• Port of Return = Marsa Alam
  • Boat = Emperor Elite
  • Level of technical diver = Advanced Trimix diver CCR or OC
  • Courses Available = Trimix CCR and OC on request
  • Number of dives = minimum 7 / maximum 8
  • Number of technical divers = 16 divers
  • Recreational divers welcome upon request (subject to conditions)



Included in the price


  • 7 nights accommodation
  • Airport transfers
  • Marine Park Fees
  • Fuel surcharges
  • All food and soft drinks on board
  • Wine with evening dinner
  • Twin set hire
  • CCR tank hire
  • 2 x Decompression tank(s) hire with rigging
  • 2 x Bailout tank(s) hire with rigging
  • Twin set air gas fills
  • CCR oxygen fills
  • CCR air fills
  • Emergency Surface marker buoy hire




Wreck Dives


  • Zealot @ Daedalus
  • Maiden @ Rocky Island



Reef Dives


  • Daedalus Reef
  • Elphinestone
  • Fury Shoal



(Please note dive sites are subject change due to weather conditions and level of technical divers on board. Please also note that night dives are not permitted at Daedalus reef or Rocky Island)


Email us to place your booking

Brothers Technical Expedition


Basic Information


  • Port of Departure = Hurghada
  • Port of Return = Marsa Alam
  • Boat = Emperor Elite
  • Level of technical diver = All levels welcome
  • Courses Available = CCR and OC on request
  • Number of dives = minimum 8, / maximum 13
  • Number of technical divers = 16 divers
  • Recreational divers welcome on request (subject to conditions)



Included in the price


  • 7 nights accommodation
  • Airport transfers
  • Marine Park Fees
  • Fuel surcharges
  • All food and soft drinks on board
  • Wine with evening dinner
  • Twin set hire
  • CCR tank hire
  • 2 x Decompression tank(s) hire with rigging
  • 2 x Bailout tank(s) hire with rigging
  • Twin set air gas fills
  • CCR oxygen fills
  • CCR air fills
  • Emergency Surface marker buoy hire




Wreck Dives


  • El Mina @ Hurghada
  • Salem Express @ Safaga
  • Numidia @ Big Brother
  • Aida @ Big Brother


Reef Dives


  • Big Brother
  • Small Brother
  • Elphinestone @ Marsa Alam
  • Gota Abu Ramada @ Hurghada



(Please note dive sites are subject change due to weather conditions and level of technical divers on board. Please also note that night dives are not permitted at the Brother Islands)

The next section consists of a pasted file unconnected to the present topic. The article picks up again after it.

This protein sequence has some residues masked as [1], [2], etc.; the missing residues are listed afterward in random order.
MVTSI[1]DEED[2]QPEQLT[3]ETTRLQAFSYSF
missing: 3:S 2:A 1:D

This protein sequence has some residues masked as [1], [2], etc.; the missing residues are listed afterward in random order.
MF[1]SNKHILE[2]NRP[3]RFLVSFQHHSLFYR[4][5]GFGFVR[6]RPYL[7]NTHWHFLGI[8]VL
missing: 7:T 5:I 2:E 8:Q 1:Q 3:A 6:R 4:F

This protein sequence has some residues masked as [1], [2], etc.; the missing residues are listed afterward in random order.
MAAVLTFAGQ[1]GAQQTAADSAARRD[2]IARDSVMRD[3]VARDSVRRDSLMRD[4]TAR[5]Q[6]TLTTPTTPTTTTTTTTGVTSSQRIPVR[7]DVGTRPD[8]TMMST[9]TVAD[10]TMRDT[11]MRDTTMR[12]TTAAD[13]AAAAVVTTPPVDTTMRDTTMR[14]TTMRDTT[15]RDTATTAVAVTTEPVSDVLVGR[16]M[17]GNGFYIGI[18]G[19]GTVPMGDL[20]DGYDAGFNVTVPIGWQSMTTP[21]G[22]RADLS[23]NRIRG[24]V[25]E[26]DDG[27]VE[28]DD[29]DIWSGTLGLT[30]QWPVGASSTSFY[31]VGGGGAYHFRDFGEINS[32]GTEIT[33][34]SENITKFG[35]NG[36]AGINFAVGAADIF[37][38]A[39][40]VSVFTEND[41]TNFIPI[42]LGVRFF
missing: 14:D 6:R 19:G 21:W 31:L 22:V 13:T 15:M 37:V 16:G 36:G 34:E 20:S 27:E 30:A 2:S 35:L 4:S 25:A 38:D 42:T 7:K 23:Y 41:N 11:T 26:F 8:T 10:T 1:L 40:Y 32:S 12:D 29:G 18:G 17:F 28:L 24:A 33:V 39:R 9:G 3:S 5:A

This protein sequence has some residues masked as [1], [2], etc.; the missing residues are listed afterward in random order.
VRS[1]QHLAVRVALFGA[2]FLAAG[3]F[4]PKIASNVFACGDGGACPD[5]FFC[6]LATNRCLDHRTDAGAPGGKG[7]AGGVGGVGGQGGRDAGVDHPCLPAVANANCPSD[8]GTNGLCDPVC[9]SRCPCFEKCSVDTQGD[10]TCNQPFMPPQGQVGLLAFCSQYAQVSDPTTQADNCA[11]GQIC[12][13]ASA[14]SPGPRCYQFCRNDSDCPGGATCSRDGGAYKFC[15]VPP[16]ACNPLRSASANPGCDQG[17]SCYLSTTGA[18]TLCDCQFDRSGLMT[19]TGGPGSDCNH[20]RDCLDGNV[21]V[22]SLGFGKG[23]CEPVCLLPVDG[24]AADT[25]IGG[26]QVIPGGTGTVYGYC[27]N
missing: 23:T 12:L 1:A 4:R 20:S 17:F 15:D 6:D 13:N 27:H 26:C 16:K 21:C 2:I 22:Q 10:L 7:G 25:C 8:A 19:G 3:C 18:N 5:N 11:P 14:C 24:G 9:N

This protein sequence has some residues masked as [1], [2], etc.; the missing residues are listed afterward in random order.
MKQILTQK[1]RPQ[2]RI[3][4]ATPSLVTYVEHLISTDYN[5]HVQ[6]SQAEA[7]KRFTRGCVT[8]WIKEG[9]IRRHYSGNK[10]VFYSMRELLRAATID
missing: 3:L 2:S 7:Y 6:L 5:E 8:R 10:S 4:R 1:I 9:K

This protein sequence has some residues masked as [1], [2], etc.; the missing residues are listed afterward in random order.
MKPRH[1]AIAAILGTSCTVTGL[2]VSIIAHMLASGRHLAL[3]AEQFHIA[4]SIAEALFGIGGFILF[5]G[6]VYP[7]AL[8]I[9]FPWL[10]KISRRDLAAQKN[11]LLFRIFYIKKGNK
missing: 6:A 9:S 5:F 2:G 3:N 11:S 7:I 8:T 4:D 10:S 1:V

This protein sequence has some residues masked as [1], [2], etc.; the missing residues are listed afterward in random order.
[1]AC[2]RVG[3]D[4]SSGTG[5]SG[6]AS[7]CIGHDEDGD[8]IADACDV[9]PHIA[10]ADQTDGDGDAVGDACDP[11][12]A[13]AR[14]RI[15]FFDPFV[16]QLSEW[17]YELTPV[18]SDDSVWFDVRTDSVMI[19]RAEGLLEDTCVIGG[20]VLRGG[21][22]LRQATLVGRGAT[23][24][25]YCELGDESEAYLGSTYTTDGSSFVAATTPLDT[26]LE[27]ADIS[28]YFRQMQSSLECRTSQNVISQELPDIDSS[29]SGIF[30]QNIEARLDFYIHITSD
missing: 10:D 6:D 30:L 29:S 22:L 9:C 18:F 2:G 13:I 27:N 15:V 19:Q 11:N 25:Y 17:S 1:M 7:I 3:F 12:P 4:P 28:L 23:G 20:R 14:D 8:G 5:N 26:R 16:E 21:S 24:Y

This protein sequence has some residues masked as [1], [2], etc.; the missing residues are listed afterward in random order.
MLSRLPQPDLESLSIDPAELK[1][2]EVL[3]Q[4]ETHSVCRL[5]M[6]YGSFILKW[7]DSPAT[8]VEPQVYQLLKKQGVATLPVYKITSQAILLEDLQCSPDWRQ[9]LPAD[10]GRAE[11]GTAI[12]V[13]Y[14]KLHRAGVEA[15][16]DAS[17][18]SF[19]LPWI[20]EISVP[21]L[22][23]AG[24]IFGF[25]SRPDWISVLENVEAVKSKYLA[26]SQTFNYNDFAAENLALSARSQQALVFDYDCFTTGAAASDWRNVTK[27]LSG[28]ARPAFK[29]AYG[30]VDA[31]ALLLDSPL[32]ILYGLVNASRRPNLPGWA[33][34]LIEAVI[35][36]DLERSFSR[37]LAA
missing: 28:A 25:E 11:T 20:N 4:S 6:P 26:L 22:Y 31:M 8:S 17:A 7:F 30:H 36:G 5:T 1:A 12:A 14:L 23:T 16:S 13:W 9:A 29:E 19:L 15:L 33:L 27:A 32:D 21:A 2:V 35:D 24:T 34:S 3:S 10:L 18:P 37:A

Email us for more details on how you can fill the final few places

Brother Islands technical expedition – 05/07/2013 – 11/07/2013

Our Top ten technical diving sites in the Red Sea

There are many dive sites within the Red Sea that are suitable for technical diving. Each of the sites having their own very unique and distinctive features and highlights.  Every diver has his or her own preference and opinion which combines to make them decide which are their favourite technical diving sites and we here at Tekstreme are no different. As a team we have put together 10 of our favourite technical diving sites from Egypt in the Red Sea. Please note they are in no particular order.


1. Elphinestone Archway @ Marsa Alam by Cat BraunImage


Situated off the coast of Marsa Alam lies the reef of Elphinestone. This finger long reef stretches from slightly off north to south with a plateau at both ends. Lying underneath the southern plateau is a wide passageway known as the “Arch” which you can swim through between the depths of 45m and 60m. Surrounding the entrance and exit is a mass of various soft corals, large gorgonian fan corals and whip corals. This dive site is well known for its currents hence the abundance of coral and marine life that brings the reef to life. As a result of the currents it is also the home to various pelagics. It is a well-known site for seeing Oceanic White Tip Reef Sharks, especially around the southern plateau. Hammerhead sharks are more frequently spotted on the northern tip but definitely not unknown to also frequent the southern edges of the plateau at depth.



2. Wreck of the Lara @ Sharm El Shiekh by Steve ParryImage


The Lara is a 137.5 metre long former cargo ship that ran aground on Jackson Reef in 1982. Originally intact and sitting atop the reef, she was salvaged in the mid-90s resulting in sections of the ship being allowed to be submerged.

 Today her remains lie against the reef immediately to the west of the surface-based remains. Descending next to the surfaced-based wreckage and swimming ‘reef left’, descend to 45m. There you will start to see her ghostly remains appear from the gloom. The remains start at 48m with her mast and sections that probably included workshops. Her bulkheads were removed during salvage allowing you to swim in and around this section. Laying on its starboard side you will then see her stern section with an impressively large propeller still attached at a depth of around 55m. Her superstructure and other sections lie at deeper depths.

This dive is very weather dependent as the wreck lies against the most northerly, and therefore exposed, side of Jackson Reef. For me this is why the dive is one of the best; it is a dive that many divers take years of failed attempts to complete and so as you enjoy the dive you have the privileged feeling of knowing you’re seeing a wreck only very few have enjoyed!



3. The Blue Hole @ Dahab by Steve ParryImage


One of the most famous technical dive sites in the Red Sea, the Blue Hole is a giant sinkhole in the reef-plate that drops directly down to 110m.

Starting the dive from the small wooden jetty, make your descent and turn ‘half-left’. As you descend to 50m there you will see the reason everyone want to dive this impressive site. A huge archway in the wall of the hole appears in front of you. Beautifully lit up by the sunshine on the outside of the hole, the archway seems like a massive cathedral window. Beware of dropping to deep though as you gaze into the light; this dive is best done as a trimix dive for this reason!